Elimination of campus ROTC program would accomplish little and harm many
I am writing this letter to urge members of the MIT community to consider carefully before signing the petition for the elimination of the Reserve Officers Training Corps program from MIT's campus. This proposal, suggested by Imtiyaz Hussein '91, Randall L. Mackie G, and Professor David M. Halperin ["MIT must fight discrimination by ROTC," March 6] is no doubt well intentioned. However, it is little more than a publicity stunt and would only damage the MIT community and the prospective students who would be unable to attend MIT because of the elimination of ROTC.
I personally support equal treatment of all people, including homosexuals and women, in the Armed Forces. However, eliminating ROTC from MIT wouldn't accomplish this goal. Neither MIT, ROTC, nor even the services themselves can change this policy. Only Congress can change the laws so that homosexuals would be allowed to serve and women would be granted equal combat designation.
People do not join ROTC to be part of a "heterosexuals-only" organization. They choose ROTC out of desire to serve their country, and the need to become independent and self-reliant. Several also chose ROTC for financial support. With the cost of an MIT education nearing $16,000 per year for tuition alone, and with yearly tuition hikes well over the rate of inflation, ROTC often provides the only way for many excellent students and individuals to attend MIT. Of the roughly 290 cadets and midshipmen enrolled in the Army, Air Force, and Navy programs, about 245 are financially supported by ROTC. Without these scholarships, many would be unable to attend.
The MIT community would be adversely affected by the loss of these students who would never be able to attend because of financial considerations. It would be a sad loss indeed, for these are people who are superb students, who desire to be self-reliant, who don't want to burden their families, and to whom attending MIT is so important that in exchange they are willing to serve four or more years. Suggesting that MIT is "the moral low ground of Cambridge" because it allows ROTC to support such students seems callous and suggests that Hussein and his peers don't care about these students, thought they claim to care so much for all segments of the MIT community. Denying these students the opportunity because not all can yet participate is like not allowing anyone to eat because some are starving.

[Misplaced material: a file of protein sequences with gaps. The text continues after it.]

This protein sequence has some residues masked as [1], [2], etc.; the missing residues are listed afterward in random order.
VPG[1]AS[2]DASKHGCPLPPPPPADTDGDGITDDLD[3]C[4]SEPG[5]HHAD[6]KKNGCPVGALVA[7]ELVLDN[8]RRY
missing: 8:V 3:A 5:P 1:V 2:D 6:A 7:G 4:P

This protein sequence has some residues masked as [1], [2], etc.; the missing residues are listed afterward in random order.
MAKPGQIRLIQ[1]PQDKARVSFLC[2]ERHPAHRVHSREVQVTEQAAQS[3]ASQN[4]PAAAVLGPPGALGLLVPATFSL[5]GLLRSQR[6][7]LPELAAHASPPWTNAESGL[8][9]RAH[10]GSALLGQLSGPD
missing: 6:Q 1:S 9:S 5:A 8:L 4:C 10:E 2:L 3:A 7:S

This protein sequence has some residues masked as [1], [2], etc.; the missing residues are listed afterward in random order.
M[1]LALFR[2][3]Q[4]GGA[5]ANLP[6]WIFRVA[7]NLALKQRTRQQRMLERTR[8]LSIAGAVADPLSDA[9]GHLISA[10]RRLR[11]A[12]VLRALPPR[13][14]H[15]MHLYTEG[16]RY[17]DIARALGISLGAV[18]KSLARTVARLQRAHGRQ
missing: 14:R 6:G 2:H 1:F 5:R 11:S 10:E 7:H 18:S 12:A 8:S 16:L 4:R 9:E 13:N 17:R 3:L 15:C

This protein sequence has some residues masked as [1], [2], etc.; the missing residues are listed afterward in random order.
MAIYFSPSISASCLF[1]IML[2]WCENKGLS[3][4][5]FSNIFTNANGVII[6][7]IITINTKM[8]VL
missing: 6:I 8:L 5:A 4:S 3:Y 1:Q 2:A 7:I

From what I gather, the rationale for eliminating ROTC is the following: "The Armed Forces would suffer greatly without the yearly pool of officers from MIT, Harvard, Tufts, and Wellesley. Thus, they would ask Congress to change the policy against homosexuals. Also, eliminating ROTC from MIT would generate much publicity, and hopefully the members of Congress would respond by changing the laws more quickly."
However, only about 65 officers from the MIT program (including Harvard, Tufts, and Wellesley) are commissioned each year, a tiny percentage of the thousands of officers who are commissioned nationwide. The Armed Forces would hardly suffer, but MIT would be greatly affected. If ROTC were eliminated, hundreds of students would be prevented from attending MIT and from serving their country; they'd be the victims of this publicity stunt. It is inexcusable to use these deserving students as sacrificial pawns.
I suggest that instead of signing a petition to eliminate ROTC or supporting such a proposal, that you write to your congressman or congresswoman about your beliefs and ask him or her to propose and support a bill that would grant equal rights for homosexuals and women in the Armed Forces.
Susan Raisty '92->